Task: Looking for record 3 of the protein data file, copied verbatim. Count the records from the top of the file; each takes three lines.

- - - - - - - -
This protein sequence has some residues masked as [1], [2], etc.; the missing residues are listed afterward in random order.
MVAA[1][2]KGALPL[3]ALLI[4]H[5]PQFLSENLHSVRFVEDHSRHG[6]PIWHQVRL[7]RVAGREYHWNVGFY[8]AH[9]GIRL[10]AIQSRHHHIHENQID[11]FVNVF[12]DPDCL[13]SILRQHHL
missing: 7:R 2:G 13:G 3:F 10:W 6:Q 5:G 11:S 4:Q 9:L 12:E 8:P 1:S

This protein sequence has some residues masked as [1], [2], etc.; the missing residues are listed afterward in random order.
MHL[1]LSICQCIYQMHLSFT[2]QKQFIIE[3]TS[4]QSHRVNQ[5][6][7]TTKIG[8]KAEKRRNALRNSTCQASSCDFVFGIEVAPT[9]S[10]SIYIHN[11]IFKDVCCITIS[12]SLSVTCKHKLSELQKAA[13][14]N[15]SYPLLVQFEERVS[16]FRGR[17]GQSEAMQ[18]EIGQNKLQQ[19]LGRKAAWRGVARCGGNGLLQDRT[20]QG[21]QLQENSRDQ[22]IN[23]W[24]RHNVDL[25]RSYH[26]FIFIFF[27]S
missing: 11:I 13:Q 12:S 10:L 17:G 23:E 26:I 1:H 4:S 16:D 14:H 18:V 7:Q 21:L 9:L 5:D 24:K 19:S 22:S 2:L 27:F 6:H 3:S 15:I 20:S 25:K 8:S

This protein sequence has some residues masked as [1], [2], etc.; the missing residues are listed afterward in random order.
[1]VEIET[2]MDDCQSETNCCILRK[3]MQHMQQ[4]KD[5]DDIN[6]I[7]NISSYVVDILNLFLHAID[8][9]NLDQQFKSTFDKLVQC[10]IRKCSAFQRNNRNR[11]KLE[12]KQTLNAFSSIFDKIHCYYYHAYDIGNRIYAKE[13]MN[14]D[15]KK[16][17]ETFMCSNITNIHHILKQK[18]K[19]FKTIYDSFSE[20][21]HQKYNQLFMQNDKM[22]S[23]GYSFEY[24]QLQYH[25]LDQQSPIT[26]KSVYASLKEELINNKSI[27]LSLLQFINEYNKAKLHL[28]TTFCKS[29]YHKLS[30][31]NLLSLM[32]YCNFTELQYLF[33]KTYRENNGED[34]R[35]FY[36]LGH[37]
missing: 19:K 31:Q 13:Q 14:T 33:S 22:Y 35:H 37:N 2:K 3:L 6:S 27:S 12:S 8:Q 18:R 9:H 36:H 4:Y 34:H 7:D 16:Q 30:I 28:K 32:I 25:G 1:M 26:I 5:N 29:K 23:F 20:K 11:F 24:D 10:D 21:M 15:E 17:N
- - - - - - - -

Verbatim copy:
This protein sequence has some residues masked as [1], [2], etc.; the missing residues are listed afterward in random order.
[1]VEIET[2]MDDCQSETNCCILRK[3]MQHMQQ[4]KD[5]DDIN[6]I[7]NISSYVVDILNLFLHAID[8][9]NLDQQFKSTFDKLVQC[10]IRKCSAFQRNNRNR[11]KLE[12]KQTLNAFSSIFDKIHCYYYHAYDIGNRIYAKE[13]MN[14]D[15]KK[16][17]ETFMCSNITNIHHILKQK[18]K[19]FKTIYDSFSE[20][21]HQKYNQLFMQNDKM[22]S[23]GYSFEY[24]QLQYH[25]LDQQSPIT[26]KSVYASLKEELINNKSI[27]LSLLQFINEYNKAKLHL[28]TTFCKS[29]YHKLS[30][31]NLLSLM[32]YCNFTELQYLF[33]KTYRENNGED[34]R[35]FY[36]LGH[37]
missing: 19:K 31:Q 13:Q 14:T 33:S 22:Y 35:H 37:N 2:K 3:L 6:S 27:S 12:S 8:Q 18:R 9:H 36:H 4:Y 34:H 7:D 16:Q 30:I 28:K 32:I 25:G 1:M 26:I 5:N 29:K 23:F 20:K 11:F 24:D 10:D 21:M 15:E 17:N